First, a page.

Historian Michael Wood looks back at the start of China's history from the creation legend to the first 3 recorded dynasties Xia, Shang and Zhou, to the unification of 7 states under Qin Shi Huang. The name China comes from this Qin Dynasty, although the Chinese people refer to themselves as The Han.
2016 • History
China's last empire, the Qing, lasted from 1644 to 1912. It began in violence and war as the Manchus swept down from the north, but invaders became emperors, with three generations of one family ruling the country. Among them, Michael Wood argues, was China's greatest emperor - Kangxi.
2016 • History
Over 100 years ago an unidentified mummy was found lying alongside some of the most famous pharaohs in Egyptian history but his face is locked in an eternal scream. In 1881, a bizarre mummy was unwrapped by a team of Victorian Egyptologists. Known today as the Screaming Man or Man E, he was very different from previously discovered royal mummies. What caused this mans haunting expression? Why wasn't he mummified according to custom? Find out what makes him different: Unknown Man E is nameless and, according to Egyptian beliefs, unable to move on to the afterlife because his body, wrapping, and coffin were left completely unmarked.
Alastair Sooke follows in the footsteps of Rome's mad, bad and dangerous emperors in the second part of his celebration of Roman art. He dons a wetsuit to explore the underwater remains of the Emperor Claudius's pleasure palace and ventures into the cave where Tiberius held wild parties. He finds their taste in art chimes perfectly with their obsession with sex and violence. The other side of the coin was the bombastic art the Romans are best remembered for - monumental arches and columns that boast about their conquests. Trajan's Column in Rome reads like the storyboard of a modern-day propaganda film. Sooke concludes with the remarkable legacy of the Emperor Hadrian. He gave the world the magnificent Pantheon in Rome - the eternal image of his lover Antinous, the most beautiful boy in the history of art - and a villa in Tivoli where he created one of the most ambitious art collections ever created.
From the depths of the greatest tomb on earth comes an epic new story that could rewrite history, revealing for the first time the true origin of one of the world's most powerful nations: China. In this landmark film, historian Dan Snow, physical anthropologist Dr Alice Roberts and scientist and explorer Dr Albert Lin investigate a series of earth-shattering discoveries at the mighty tomb guarded by the Terracotta Warriors, a site two hundred times bigger than Egypt's Valley of the Kings and the final resting place of China's first emperor. Mobilising the latest technology, delving into some of the oldest texts, enlisting world experts and employing forensic science, together the three reveal an explosive secret from the foundations of the Chinese empire.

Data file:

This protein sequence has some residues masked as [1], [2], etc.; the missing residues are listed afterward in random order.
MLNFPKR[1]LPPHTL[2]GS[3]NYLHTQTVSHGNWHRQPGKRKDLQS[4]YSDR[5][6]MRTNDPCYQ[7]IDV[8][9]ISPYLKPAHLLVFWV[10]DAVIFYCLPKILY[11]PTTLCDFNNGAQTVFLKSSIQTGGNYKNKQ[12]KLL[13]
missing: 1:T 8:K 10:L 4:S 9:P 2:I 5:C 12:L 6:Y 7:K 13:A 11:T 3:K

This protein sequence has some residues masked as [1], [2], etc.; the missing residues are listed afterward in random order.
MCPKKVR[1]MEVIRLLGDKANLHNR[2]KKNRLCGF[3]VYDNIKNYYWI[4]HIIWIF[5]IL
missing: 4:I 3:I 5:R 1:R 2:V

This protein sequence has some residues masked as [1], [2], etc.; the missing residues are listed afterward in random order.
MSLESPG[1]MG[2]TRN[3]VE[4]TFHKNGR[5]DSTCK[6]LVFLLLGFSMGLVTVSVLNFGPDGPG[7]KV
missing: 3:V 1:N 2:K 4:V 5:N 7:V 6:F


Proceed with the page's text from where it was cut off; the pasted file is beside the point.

2016 • History
Marc Antony and Octavian were part of the triumvirate seeking to avenge Caesar. The two leaders managed to combine their forces to punish Brutus and Cassius, Caesar’s assassins, following the Battle of Philippi in 42 BC. But how would the ambitions of the two men collide as time went on?
Andrew Marr sets off on an epic journey through 70,000 years of human history. Using dramatic reconstructions, documentary filming around the world and cutting-edge computer graphics, he reveals the decisive moments that shaped the world we live in today, telling stories we thought we knew and others we were never told. (Part 3: The Word and the Sword) Andrew Marr plunges into the spiritual revolutions that shook the world between 300 BC and 700 AD. This was an age that saw the bloody prince Ashoka turn to Buddhism in India, the ill-fated union of Julius Caesar and Egypt's Cleopatra, the unstoppable rise of Christianity across the Roman Empire and the dramatic spread of Islam from Spain to Central Asia. But the most potent human force on the planet came from the combination of faith and military power as both Christianity and Islam created new empires of 'the word and the sword'.
Beginning with the day, around 60 AD, when Roman troops invaded Boudica's settlement, flogged her and raped her daughters, Bettany Hughes reveals the stark realities of brutal Roman rule. The outrage provoked the Iceni queen to lead a revolt that came perilously close to ending the Roman occupation of Britannia.